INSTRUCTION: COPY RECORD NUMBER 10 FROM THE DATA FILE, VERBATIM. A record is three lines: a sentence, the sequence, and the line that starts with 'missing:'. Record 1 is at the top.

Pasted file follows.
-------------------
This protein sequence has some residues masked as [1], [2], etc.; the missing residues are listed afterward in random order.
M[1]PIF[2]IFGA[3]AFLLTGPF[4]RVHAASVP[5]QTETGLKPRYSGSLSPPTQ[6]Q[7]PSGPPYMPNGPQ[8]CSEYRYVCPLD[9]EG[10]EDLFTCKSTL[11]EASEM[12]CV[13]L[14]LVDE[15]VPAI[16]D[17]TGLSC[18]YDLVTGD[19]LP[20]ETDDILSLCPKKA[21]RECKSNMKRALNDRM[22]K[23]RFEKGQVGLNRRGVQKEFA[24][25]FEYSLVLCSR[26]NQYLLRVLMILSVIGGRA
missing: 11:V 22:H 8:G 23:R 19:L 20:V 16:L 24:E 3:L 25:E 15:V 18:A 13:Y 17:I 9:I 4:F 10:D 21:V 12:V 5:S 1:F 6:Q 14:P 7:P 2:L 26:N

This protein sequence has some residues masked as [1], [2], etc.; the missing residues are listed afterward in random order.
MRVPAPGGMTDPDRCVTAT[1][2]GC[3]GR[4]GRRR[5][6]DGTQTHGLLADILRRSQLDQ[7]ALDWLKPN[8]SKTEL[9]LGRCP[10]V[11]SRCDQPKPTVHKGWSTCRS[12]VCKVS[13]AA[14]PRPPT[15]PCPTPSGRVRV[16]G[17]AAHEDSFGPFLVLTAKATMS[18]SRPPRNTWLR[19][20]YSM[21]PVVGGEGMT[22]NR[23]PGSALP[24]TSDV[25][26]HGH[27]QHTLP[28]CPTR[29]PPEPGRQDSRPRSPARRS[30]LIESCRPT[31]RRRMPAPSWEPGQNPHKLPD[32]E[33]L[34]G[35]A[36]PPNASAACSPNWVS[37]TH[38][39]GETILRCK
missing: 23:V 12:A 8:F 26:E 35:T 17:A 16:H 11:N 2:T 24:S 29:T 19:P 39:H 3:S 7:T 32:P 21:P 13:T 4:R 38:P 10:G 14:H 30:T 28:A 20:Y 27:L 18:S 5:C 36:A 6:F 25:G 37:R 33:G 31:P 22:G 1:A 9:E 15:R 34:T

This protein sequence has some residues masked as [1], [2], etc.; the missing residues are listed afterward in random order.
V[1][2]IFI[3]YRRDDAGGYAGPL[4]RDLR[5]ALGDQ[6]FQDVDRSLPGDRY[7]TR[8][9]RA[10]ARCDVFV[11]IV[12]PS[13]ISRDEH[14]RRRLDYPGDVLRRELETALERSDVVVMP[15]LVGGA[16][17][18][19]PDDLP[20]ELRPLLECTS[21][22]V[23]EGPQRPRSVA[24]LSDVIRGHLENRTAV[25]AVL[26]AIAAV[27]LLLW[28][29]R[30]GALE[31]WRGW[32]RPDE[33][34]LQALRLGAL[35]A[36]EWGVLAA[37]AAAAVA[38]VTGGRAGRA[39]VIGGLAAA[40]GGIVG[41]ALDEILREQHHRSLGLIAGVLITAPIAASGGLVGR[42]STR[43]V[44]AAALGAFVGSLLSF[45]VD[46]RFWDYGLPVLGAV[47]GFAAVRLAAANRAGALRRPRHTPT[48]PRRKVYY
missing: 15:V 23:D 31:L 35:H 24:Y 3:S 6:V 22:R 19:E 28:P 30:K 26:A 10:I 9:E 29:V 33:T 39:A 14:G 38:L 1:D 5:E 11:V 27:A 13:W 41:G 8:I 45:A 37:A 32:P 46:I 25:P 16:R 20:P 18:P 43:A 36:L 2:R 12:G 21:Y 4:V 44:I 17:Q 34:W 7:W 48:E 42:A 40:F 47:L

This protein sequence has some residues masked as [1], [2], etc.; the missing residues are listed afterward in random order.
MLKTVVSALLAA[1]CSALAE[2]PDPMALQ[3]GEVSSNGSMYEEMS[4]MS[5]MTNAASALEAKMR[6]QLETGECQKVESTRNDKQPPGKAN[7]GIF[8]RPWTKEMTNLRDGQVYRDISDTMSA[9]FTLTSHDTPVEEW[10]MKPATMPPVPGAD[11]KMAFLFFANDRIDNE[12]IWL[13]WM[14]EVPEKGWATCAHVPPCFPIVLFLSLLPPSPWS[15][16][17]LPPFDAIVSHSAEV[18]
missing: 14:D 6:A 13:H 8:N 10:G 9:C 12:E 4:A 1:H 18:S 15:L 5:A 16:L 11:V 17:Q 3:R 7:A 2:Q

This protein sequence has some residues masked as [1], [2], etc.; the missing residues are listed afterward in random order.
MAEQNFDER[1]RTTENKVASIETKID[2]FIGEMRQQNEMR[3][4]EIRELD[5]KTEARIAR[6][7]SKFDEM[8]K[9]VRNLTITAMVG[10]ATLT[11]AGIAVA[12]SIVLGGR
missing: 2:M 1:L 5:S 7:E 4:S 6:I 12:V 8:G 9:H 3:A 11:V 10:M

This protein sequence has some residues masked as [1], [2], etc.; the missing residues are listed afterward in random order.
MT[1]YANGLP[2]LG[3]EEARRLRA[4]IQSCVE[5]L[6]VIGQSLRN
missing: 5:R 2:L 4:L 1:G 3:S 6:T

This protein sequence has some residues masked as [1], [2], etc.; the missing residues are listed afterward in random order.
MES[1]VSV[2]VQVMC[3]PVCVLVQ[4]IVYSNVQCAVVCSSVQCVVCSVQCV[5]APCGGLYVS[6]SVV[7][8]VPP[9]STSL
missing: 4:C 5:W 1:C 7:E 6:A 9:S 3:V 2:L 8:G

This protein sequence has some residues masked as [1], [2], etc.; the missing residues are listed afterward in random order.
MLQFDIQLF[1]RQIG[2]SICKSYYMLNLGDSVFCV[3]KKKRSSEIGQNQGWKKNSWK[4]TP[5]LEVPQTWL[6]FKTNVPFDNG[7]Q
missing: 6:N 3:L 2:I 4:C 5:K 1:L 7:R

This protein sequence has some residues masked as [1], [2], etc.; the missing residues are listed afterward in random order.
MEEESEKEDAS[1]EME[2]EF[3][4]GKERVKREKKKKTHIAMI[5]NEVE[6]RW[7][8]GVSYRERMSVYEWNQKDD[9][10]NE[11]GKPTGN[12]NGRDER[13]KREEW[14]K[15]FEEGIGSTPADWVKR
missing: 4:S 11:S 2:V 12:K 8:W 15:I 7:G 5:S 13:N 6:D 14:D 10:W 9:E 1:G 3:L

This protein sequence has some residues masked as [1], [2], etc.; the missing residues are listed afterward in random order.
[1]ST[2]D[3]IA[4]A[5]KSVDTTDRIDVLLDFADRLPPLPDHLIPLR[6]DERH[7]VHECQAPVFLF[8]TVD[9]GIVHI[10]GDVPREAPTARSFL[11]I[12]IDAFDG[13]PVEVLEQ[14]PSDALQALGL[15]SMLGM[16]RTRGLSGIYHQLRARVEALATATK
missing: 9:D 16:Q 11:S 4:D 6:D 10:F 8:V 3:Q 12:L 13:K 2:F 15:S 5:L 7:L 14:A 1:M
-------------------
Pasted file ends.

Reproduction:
This protein sequence has some residues masked as [1], [2], etc.; the missing residues are listed afterward in random order.
[1]ST[2]D[3]IA[4]A[5]KSVDTTDRIDVLLDFADRLPPLPDHLIPLR[6]DERH[7]VHECQAPVFLF[8]TVD[9]GIVHI[10]GDVPREAPTARSFL[11]I[12]IDAFDG[13]PVEVLEQ[14]PSDALQALGL[15]SMLGM[16]RTRGLSGIYHQLRARVEALATATK
missing: 9:D 16:Q 11:S 4:D 6:D 10:F 8:V 3:Q 12:L 13:K 2:F 15:S 5:L 7:L 14:A 1:M